Publicans, wary of ‘wet pub’ reopening date, seek financial supports

‘I won’t be buying stock on the basis of that date’, says one publican

Publicans gathered outside the Dáil on Tuesday to protest repeated delays in reopening "wet" pubs, which are now due to reopen on September 21st. Pub owners described the impact closures have had on communities and called for financial support from Government.


Just as the Government was cementing a date to reopen pubs, a nearby group of frustrated owners gathered at Merrion Square to march on the Dáil and demand “fair play”.

Like most of them, Tipperary based organiser TJ McInerney seemed nonplussed by the new date - his attention has shifted to a battle for financial supports, for survival even after the doors creak back open.

“I never signed up to go bankrupt,” he said, and listed off a “suite of solutions” that would include cuts in VAT and excise duty.

As he set out his concerns, another publican walked past to tell him the Government had agreed on September 21st.

“I have already got the two road maps on reopening and nothing happened. I won’t be buying stock on the basis of that date,” he said in response.

“I have to hear it from the Minister and I have to be guaranteed. It’s actually the fourth time I have been told.”

The group marched to the Dáil where they were met by a handful of rural TDs, echoing their demands for financial help and a viable future. The Irish pub will be much altered in the months ahead - less people, no bar service. The common concern voiced at the protest is the ability to survive in a public-facing industry crippled by Covid-19 restrictions.

In matching GAA shirts, Ronan and Lorraine Gibbons travelled from Shrule on the Mayo-Galway border where their small bar caters for a very local clientele.

“My pub would be the first pub in Mayo or the last, depending on which way you are going,” said Ronan, who set out their rural credentials - you will never get much more than 10 or 12 people in TJ Gibbons at any one time.

“I am here today because I don’t want to be on the dole. I want to get my pub open and get a bit of fair play,” he said. “It’s rural Ireland; it’s rural Ireland.”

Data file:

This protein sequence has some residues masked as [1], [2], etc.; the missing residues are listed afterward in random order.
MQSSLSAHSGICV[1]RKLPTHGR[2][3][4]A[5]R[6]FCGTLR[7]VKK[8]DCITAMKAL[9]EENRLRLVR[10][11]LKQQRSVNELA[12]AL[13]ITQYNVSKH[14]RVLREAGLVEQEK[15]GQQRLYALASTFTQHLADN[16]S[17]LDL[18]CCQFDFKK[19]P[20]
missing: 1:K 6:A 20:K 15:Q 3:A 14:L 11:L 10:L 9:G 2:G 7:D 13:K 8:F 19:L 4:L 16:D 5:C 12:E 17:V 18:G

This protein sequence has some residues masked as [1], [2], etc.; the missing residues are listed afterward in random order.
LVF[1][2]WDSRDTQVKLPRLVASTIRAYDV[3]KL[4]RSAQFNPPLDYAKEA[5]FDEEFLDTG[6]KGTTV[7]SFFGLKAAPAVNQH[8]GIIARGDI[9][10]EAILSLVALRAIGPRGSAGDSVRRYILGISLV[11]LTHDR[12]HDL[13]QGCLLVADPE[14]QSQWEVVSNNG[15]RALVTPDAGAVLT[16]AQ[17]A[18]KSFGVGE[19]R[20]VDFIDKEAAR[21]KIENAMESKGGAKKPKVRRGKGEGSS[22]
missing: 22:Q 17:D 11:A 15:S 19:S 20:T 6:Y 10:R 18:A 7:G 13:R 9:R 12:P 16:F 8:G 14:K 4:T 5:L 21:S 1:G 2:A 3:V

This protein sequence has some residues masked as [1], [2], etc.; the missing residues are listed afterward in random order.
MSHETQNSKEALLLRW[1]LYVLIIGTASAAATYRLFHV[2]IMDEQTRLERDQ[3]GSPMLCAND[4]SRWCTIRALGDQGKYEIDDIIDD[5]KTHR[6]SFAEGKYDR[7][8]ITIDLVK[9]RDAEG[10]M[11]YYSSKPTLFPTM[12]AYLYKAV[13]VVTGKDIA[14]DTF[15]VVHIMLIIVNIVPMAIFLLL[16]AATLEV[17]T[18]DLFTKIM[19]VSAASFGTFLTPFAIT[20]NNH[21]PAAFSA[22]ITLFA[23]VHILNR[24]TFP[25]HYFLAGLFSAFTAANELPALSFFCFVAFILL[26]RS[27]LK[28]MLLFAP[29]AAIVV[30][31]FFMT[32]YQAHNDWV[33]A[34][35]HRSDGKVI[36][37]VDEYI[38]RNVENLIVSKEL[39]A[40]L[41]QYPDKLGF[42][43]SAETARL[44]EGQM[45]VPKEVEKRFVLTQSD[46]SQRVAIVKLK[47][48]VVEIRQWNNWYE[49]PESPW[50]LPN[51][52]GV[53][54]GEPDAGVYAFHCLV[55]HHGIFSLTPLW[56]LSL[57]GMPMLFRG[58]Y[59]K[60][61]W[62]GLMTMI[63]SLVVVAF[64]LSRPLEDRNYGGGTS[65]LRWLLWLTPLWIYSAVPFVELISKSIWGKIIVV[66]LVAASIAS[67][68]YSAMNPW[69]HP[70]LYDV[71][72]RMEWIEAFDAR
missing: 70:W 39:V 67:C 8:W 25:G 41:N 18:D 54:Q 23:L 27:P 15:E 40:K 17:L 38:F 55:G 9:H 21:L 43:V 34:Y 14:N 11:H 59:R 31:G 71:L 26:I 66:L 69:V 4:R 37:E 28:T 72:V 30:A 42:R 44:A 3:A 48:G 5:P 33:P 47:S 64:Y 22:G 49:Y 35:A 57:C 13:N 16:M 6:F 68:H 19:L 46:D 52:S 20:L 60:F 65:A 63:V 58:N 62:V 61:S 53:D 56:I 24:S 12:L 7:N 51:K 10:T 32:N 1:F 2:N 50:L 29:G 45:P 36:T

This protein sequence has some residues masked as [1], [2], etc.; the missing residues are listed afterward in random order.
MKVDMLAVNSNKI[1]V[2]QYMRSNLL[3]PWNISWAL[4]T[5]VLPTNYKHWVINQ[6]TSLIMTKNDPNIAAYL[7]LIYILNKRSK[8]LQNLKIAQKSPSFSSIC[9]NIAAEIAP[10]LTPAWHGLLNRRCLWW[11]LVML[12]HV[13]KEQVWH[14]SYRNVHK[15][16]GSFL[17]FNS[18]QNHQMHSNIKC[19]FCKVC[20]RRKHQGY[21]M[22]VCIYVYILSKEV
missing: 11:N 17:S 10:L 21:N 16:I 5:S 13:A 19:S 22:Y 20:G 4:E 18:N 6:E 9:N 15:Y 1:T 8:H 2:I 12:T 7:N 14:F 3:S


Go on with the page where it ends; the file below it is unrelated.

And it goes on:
Fourth generation

Simon Varley is only 25 and while he runs the family pub in Headford, Galway alongside his father, he will be the fourth generation proprietor one day.

He has been pulling pints since he was 15.

“It’s all I have ever known,” he said. He joined the march to fight for the future he always assumed he would have.

“It [Covid] is scuppering the whole thing. All I want to do is keep it going, keep the family business going,” he said.

“It’s really the last chance now at this stage. If it goes on much longer, ourselves and many other rural businesses are finished. Publicans have been take for a ride.”

Many at the march described premises of a typical size - accommodating about 100 people pre-Covid. With the new regulations, that will be cut to about 35 in most cases.

“We are really going to need a lot of help going forward,” said Jackie O’Brien, the fourth generation of O’Brien’s in Tipperary Town. His father Eamon, aged in his early 80s, is about to stand back from the bar for good.

“Thirty per cent of the business is what it’s looking like [with the new guidelines] and we will have 100 per cent of the bills.”

Donal O’Keeffe, chief executive of Dublin’s Licensed Vintners Association, welcomed the Government move but said that by the time the last pubs open, they will have been shut for 189 days.

“It will not be business as usual,” he said, “the new guidelines put a lot of restrictions on the trade, they will really challenge our commercial viability.”

Drinks Ireland, the suppliers’ organisation, said it would work with publicans to supply stock and to clean beer lines. Its new campaign, #OpeningTime, will highlight the importance of getting pubs open safely and sustainably, it said.

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